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Wednesday, 5 December 2012

Cheap and cheerful Christmas gift ideas

We are into December and probably a lot of you are in Christmas mode, shopping and planning for the festive season. I always like discovering ideas for more creative presents, whether it's something homemade or something a bit unique that I haven't thought about before.

This week I read 50 Festive Fivers, a list of gifts that all cost a fiver or less. There are some great ideas in there, have a read for yourself. Most require a bit of your own effort and creativity but nothing too challenging! Some of my favourites are:
  • Hidden compartment book - a link is provided for an online tutorial to cut into a book and create a hidden compartment within (I think my son would love one)
  • Memory jar - as it sounds, a jar full of memories for someone you love
  • Kids' homemade movies - making a video compilation using various snippets of footage of your children to give to grandparents
  • Homemade recipe book - a former work colleague made me one of these as a leaving gift and I loved it. I still use it regularly and I think of her each time I make one of the recipes she included.
Let me know which of the 50 Festive Fivers you especially like!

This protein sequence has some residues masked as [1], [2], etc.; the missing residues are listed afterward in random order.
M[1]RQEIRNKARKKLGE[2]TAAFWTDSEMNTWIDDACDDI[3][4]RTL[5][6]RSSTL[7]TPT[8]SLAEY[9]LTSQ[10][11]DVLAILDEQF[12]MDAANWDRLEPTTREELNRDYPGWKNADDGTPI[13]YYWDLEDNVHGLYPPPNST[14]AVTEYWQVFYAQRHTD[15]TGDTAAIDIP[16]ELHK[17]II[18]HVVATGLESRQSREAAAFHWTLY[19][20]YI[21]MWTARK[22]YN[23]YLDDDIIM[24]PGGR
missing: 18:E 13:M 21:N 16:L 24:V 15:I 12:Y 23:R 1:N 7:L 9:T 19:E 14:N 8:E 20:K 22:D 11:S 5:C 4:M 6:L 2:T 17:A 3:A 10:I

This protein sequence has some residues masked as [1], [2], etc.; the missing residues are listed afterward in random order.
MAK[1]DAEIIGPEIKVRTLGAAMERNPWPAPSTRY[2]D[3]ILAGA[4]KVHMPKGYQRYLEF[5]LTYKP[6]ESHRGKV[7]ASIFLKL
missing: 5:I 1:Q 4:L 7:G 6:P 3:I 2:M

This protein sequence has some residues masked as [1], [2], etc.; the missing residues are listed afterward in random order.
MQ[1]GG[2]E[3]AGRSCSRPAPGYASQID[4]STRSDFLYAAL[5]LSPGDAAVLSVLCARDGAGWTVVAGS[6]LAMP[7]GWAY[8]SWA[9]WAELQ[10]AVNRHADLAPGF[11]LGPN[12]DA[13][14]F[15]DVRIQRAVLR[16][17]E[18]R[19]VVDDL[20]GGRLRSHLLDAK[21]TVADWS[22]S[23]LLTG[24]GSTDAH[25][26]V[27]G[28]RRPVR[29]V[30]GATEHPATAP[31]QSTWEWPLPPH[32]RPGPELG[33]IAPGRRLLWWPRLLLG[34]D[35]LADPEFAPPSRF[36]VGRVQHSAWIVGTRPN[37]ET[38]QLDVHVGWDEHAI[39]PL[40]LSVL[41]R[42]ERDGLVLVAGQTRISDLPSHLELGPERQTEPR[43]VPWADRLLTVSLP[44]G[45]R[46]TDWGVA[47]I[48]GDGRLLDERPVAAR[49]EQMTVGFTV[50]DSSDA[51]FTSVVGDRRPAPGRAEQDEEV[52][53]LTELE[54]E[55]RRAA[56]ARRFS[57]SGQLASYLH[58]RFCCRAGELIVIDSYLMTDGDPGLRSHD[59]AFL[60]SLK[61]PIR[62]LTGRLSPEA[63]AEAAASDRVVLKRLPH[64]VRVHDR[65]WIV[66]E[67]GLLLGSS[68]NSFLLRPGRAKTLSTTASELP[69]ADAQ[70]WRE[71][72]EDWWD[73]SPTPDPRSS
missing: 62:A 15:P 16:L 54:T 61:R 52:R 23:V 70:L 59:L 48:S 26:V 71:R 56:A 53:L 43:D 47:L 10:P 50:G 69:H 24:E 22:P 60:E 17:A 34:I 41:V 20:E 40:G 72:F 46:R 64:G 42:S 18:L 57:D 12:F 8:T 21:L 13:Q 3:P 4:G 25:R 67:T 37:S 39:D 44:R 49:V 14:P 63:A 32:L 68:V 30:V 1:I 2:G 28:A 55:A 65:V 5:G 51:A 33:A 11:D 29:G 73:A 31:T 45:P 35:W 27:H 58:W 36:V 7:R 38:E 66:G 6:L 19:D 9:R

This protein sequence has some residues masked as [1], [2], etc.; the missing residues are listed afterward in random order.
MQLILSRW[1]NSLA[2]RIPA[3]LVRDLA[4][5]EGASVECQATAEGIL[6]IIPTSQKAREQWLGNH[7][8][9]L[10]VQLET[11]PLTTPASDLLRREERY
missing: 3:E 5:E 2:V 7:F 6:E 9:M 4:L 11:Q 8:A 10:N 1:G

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Monday, 3 December 2012

The frustration of fussy eaters

Most children go through the odd fussy eating stage every now and then, even those who for the most part are not fussy eaters generally. For the parent, it's frustrating when a meal is cooked and the child won't eat it. Even more so when you know it's a meal they've eaten and enjoyed many times previously!

I've been experiencing some of this fussy eating frustration myself lately. Now having two children and two palates to please makes it even harder sometimes. My daughter is teething and quite miserable with it so she is understandably a bit off her food. My son is usually a good eater but is going through a phase of turning his nose up at almost everything I put before him. If I can just get him to take a couple of bites, it's usually ok and he'll eat most or all of it, realising that lo and behold, his mother has cooked him something he likes!

A couple of friends have been lamenting of their mealtime challenges recently too. One friend was saying she wonders why she bothers cooking for her children when they would be happier if she served up oven chips and tinned spaghetti every night! Someone pointed out that her child ate everything until she started nursery and discovered that other children ate 'kid food'. She then demanded 'kid food'  but her mother stood her ground and won her over eventually.

As if it is not hard enough deciding what to cook each night to accommodate everyone's tastes and nutritional needs, it's then additionally difficult having to negotiate getting the meal eaten without making an issue of it. Usually I like to provide some tips for readers, but to be honest I struggle with this myself.

I long for the days I can cook a meal, put it on the table and have everyone eat it and enjoy it without any hesitation. I know those days will come but in the meantime, I will have to deal with the frustration and keep cooking. I'm certainly not going to resort to chips and tinned spaghetti!

Have you been through a fussy eating phase lately with your child? How do you deal with it? If you have older children, when did mealtimes start getting consistently easier for you?
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Thursday, 29 November 2012